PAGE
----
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Expand Your Music Horizons with the Music Braille Code

a group of students sitting together in a music classroom talking. one of them holds a trumpet.

Authors: Sarah Welch, Product Specialist; Laura Zierer, Product Manager

Schools are getting ready to start back after summer break, and students are returning to musical adventures such as chorus, band, and orchestra. Reading music is an important part of these adventures, allowing musicians to independently access and learn a wide variety of music. Music can also be a great hobby, building connections between people. The music braille code gives everyone the opportunity to read and write music independently. Remember – music literacy is part of literacy! Confused about where to start? APH offers a curriculum to teach the music braille code using the soprano recorder. This can be a valuable resource not only for teachers of students with visual impairments, but also for mainstream music teachers who are not familiar with braille.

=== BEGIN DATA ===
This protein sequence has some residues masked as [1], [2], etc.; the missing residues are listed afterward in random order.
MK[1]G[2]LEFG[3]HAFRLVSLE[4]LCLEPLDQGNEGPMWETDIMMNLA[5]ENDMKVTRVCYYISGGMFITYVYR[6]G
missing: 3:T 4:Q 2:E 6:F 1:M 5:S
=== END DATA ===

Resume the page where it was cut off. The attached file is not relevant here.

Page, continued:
cover of Feel the Beat: Lesson Plans for Teaching the Braille Code with the Soprano Recorder. graphic of a recorder sitting overtop braille code and music chart with a variety of notes

Feel the Beat is a music curriculum including short music pieces to introduce the music braille code while learning to play the soprano recorder. Each lesson has activities to encourage reading, playing, and memorizing music. New concepts are introduced, and previous concepts are reviewed as you move through this logically sequenced curriculum. Bring your own recorder and join in on the fun!

Looking to learn more about Feel the Beat or interested to see the basics of the music braille code in action? Check out this recording of a webinar from APH’s Access Academy, Feel the Beat of Braille Music. You can also check out a beginner tune and activity about trains from one of our earlier blog posts at A Tune for National Train Day. Now you are ready to get started on your own musical journey!

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